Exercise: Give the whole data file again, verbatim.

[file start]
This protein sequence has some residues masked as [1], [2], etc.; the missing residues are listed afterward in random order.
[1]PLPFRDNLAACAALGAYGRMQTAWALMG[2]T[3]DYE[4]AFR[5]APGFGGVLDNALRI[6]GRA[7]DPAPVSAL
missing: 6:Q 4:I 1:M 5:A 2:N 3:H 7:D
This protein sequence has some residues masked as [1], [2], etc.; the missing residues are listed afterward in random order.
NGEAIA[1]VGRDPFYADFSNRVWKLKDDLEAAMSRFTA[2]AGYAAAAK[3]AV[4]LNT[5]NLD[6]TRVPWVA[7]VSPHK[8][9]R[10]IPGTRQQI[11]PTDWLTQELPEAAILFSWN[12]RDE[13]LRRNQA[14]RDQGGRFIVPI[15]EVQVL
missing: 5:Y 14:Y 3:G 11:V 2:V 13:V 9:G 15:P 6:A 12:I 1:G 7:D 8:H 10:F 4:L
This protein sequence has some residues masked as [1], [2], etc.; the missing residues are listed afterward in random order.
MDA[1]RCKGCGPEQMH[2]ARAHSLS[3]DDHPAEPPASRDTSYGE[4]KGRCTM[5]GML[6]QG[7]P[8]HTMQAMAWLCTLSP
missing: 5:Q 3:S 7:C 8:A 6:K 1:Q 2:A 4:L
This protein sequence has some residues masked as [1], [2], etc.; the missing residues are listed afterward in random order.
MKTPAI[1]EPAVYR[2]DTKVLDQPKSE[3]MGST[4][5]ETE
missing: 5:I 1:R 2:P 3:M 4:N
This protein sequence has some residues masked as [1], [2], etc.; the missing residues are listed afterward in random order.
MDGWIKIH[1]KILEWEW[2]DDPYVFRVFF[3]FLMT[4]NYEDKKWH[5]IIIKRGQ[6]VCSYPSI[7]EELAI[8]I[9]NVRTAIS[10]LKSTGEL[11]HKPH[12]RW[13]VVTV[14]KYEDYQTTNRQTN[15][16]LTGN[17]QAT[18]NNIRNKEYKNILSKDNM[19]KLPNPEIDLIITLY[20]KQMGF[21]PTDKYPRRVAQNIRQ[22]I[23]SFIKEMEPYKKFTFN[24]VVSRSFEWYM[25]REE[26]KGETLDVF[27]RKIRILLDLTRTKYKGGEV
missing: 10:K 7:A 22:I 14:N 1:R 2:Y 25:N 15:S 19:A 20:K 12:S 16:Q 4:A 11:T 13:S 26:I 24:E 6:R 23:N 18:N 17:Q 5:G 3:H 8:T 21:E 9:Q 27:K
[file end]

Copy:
This protein sequence has some residues masked as [1], [2], etc.; the missing residues are listed afterward in random order.
[1]PLPFRDNLAACAALGAYGRMQTAWALMG[2]T[3]DYE[4]AFR[5]APGFGGVLDNALRI[6]GRA[7]DPAPVSAL
missing: 6:Q 4:I 1:M 5:A 2:N 3:H 7:D
This protein sequence has some residues masked as [1], [2], etc.; the missing residues are listed afterward in random order.
NGEAIA[1]VGRDPFYADFSNRVWKLKDDLEAAMSRFTA[2]AGYAAAAK[3]AV[4]LNT[5]NLD[6]TRVPWVA[7]VSPHK[8][9]R[10]IPGTRQQI[11]PTDWLTQELPEAAILFSWN[12]RDE[13]LRRNQA[14]RDQGGRFIVPI[15]EVQVL
missing: 5:Y 14:Y 3:G 11:V 2:V 13:V 9:G 15:P 6:A 12:I 1:G 7:D 8:H 10:F 4:L
This protein sequence has some residues masked as [1], [2], etc.; the missing residues are listed afterward in random order.
MDA[1]RCKGCGPEQMH[2]ARAHSLS[3]DDHPAEPPASRDTSYGE[4]KGRCTM[5]GML[6]QG[7]P[8]HTMQAMAWLCTLSP
missing: 5:Q 3:S 7:C 8:A 6:K 1:Q 2:A 4:L
This protein sequence has some residues masked as [1], [2], etc.; the missing residues are listed afterward in random order.
MKTPAI[1]EPAVYR[2]DTKVLDQPKSE[3]MGST[4][5]ETE
missing: 5:I 1:R 2:P 3:M 4:N
This protein sequence has some residues masked as [1], [2], etc.; the missing residues are listed afterward in random order.
MDGWIKIH[1]KILEWEW[2]DDPYVFRVFF[3]FLMT[4]NYEDKKWH[5]IIIKRGQ[6]VCSYPSI[7]EELAI[8]I[9]NVRTAIS[10]LKSTGEL[11]HKPH[12]RW[13]VVTV[14]KYEDYQTTNRQTN[15][16]LTGN[17]QAT[18]NNIRNKEYKNILSKDNM[19]KLPNPEIDLIITLY[20]KQMGF[21]PTDKYPRRVAQNIRQ[22]I[23]SFIKEMEPYKKFTFN[24]VVSRSFEWYM[25]REE[26]KGETLDVF[27]RKIRILLDLTRTKYKGGEV
missing: 10:K 7:A 22:I 14:N 1:R 2:Y 25:N 15:S 19:A 20:K 12:S 16:Q 4:A 11:T 13:S 26:I 24:E 6:R 23:N 18:N 17:Q 5:G 3:H 8:T 21:E 9:Q 27:K